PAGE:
"So what's my power?" Wiley said. "Zero. I have zero power. Because in the 1950s the Legislature said, 'Hands off. The PUC owns this problem.'"

County lawyer Skip Miller disagreed and said the county would file a last-minute request for a stay with the higher court.

"I think your honor is just dead-bang wrong," Miller told the judge. "This is super important to the county of LA and the 30,000 people who live out there."

The county's appeal said it needed to block operations because it was notified the company planned to resume operations Saturday, and if that happened its legal bid would be moot.

Chris Gilbride, a SoCalGas spokesman, said the utility has a few steps to complete before it can resume storing gas and wasn't sure when it would restart.

The state allowed SoCalGas to resume limited operations last week under stricter rules put into effect after the blowout. Fewer than half the 114 wells in the field have passed tests that would allow them to be used.

The county, however, said the state's review didn't adequately address the threat of a strong quake rumbling across the Santa Susana Mountains where the field is located.

"That's a recipe for disaster," Miller said. "We think they're jumping the gun."

The county's legal filing included emails and a declaration from a former SoCalGas manager who raised concerns several years ago about the danger. Jim Mansdorfer, who managed the company's gas storage wells for years, said the Santa Susana fault could rupture all wells and release gas at 100 to 1,000 times the rate of the 2015 blowout.

In response, the state said the facility has likely undergone more scrutiny from a regulatory agency than any facility in the U.S. and the county didn't have a valid claim but could appeal to regulators.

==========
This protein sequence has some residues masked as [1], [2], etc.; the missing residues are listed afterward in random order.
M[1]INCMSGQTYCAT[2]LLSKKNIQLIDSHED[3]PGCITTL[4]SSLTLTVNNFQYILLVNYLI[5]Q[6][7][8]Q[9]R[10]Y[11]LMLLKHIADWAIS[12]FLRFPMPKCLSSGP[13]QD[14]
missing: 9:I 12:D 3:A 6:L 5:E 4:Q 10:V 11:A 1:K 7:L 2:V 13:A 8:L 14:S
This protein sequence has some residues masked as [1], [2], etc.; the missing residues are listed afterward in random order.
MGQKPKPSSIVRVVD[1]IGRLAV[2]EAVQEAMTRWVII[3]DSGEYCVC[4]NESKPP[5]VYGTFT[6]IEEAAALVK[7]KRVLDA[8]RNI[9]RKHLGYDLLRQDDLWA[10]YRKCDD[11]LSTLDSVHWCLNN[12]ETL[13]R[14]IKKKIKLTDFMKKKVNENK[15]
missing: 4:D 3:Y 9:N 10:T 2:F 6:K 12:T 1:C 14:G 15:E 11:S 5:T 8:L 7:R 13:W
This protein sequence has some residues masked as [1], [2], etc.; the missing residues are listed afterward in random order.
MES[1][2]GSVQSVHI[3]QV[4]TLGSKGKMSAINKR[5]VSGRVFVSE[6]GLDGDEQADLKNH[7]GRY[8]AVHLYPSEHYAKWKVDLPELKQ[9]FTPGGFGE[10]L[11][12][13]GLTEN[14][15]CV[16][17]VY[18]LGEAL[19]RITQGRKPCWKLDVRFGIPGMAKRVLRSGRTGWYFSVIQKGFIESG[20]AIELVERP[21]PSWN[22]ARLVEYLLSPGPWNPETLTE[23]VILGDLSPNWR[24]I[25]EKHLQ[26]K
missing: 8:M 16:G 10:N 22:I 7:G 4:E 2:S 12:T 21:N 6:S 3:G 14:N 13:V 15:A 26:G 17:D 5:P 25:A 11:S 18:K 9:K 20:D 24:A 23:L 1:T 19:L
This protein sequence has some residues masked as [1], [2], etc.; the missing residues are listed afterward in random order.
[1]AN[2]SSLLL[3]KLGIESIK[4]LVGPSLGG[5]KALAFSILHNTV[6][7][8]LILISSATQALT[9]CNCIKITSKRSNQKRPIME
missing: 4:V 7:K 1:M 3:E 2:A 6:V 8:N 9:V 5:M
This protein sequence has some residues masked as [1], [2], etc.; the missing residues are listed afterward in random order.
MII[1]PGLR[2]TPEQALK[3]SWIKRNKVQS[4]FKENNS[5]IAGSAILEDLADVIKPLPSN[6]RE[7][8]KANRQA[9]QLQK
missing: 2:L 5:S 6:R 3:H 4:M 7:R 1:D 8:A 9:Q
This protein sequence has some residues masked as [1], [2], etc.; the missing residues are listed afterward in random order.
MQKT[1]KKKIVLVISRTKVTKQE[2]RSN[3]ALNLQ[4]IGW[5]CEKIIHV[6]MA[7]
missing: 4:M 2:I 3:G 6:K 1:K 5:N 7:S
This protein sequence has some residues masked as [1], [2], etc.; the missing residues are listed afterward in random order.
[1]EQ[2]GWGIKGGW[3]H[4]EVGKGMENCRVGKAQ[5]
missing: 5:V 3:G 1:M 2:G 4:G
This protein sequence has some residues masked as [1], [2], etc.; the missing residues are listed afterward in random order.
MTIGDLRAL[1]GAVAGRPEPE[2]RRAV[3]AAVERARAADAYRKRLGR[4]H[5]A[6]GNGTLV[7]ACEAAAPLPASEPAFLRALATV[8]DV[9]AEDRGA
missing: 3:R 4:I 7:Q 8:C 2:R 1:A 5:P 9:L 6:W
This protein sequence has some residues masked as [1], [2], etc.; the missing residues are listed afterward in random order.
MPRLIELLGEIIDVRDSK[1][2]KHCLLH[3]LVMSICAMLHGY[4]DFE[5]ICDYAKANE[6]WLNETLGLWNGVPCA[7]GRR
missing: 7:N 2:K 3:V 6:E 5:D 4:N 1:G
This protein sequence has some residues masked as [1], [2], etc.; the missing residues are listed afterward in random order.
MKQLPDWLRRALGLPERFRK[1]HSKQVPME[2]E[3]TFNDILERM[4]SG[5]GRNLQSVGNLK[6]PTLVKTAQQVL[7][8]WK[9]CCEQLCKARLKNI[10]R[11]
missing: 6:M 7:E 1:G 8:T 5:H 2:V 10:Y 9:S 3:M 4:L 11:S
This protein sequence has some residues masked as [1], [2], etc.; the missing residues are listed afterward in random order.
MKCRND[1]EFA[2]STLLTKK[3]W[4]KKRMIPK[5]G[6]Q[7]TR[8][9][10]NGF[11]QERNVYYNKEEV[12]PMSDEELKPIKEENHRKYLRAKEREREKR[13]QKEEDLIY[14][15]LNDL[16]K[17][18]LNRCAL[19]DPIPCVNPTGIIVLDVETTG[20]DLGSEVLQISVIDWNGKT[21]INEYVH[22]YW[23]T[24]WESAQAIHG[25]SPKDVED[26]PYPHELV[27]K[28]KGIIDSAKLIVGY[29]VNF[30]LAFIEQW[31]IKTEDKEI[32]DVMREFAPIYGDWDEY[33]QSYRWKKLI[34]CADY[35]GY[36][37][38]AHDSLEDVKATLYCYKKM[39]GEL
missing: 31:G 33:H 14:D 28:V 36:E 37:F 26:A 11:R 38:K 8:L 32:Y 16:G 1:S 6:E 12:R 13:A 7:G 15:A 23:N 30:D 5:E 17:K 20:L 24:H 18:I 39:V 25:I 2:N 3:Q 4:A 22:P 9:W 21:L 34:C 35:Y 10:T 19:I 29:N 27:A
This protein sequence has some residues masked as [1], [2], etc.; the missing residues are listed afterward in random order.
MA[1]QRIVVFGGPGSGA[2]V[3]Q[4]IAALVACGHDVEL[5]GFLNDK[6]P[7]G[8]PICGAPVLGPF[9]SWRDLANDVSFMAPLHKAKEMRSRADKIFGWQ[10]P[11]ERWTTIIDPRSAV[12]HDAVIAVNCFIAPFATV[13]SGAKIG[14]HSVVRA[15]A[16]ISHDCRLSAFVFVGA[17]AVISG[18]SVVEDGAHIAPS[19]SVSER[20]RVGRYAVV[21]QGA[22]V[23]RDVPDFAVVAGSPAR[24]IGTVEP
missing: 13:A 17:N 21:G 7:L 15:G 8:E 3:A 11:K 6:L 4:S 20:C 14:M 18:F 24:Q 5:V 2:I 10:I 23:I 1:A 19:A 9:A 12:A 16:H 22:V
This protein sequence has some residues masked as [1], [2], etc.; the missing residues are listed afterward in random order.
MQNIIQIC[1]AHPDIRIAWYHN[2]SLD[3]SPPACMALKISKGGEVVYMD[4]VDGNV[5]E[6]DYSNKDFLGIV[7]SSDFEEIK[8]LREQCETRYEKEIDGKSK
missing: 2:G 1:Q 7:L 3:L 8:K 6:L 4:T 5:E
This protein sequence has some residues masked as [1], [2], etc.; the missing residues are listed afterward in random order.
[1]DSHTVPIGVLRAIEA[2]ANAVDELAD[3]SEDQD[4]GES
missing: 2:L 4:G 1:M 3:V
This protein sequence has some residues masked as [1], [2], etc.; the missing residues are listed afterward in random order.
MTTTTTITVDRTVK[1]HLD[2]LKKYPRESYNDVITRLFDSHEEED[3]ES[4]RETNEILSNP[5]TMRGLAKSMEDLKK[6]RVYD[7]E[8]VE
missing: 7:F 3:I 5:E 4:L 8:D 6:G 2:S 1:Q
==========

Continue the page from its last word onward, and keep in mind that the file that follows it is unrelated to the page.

The county's claims are based on "the vague possibility of a future, hypothetical catastrophic earthquake," the state said.

"Fearmongering and heated rhetoric aside, the county fails to allege a legal or factual basis upon which relief, let alone emergency relief, may be granted," Deputy Attorney General Jennifer Rosenfeld said.

SoCalGas echoed the state's arguments in a legal filing. In a letter to politicians and policymakers Monday, it said the county's claims were "baseless and wrong."

The company said it didn't agree with Mansdorfer's opinion, but it had forwarded his concerns to regulators.

While the company and the state have deemed the facility necessary for home heating and to fuel gas-fired power plants, Southern California has avoided predictions of blackouts over the past year while the facility was closed.

Many residents want to see Aliso Canyon permanently shuttered. They have held boisterous protests at the facility's gate, at public meetings and demonstrated in red T-shirts Friday that said "Shut it down."

"It's very scary," Porter Ranch resident Richard Mathews said after the hearing. "So many people are feeling such terrible symptoms from this. People are still getting sick, and if they start the injections, if they increase the pressure 60 percent as expected, it increases the risk to all of us enormously."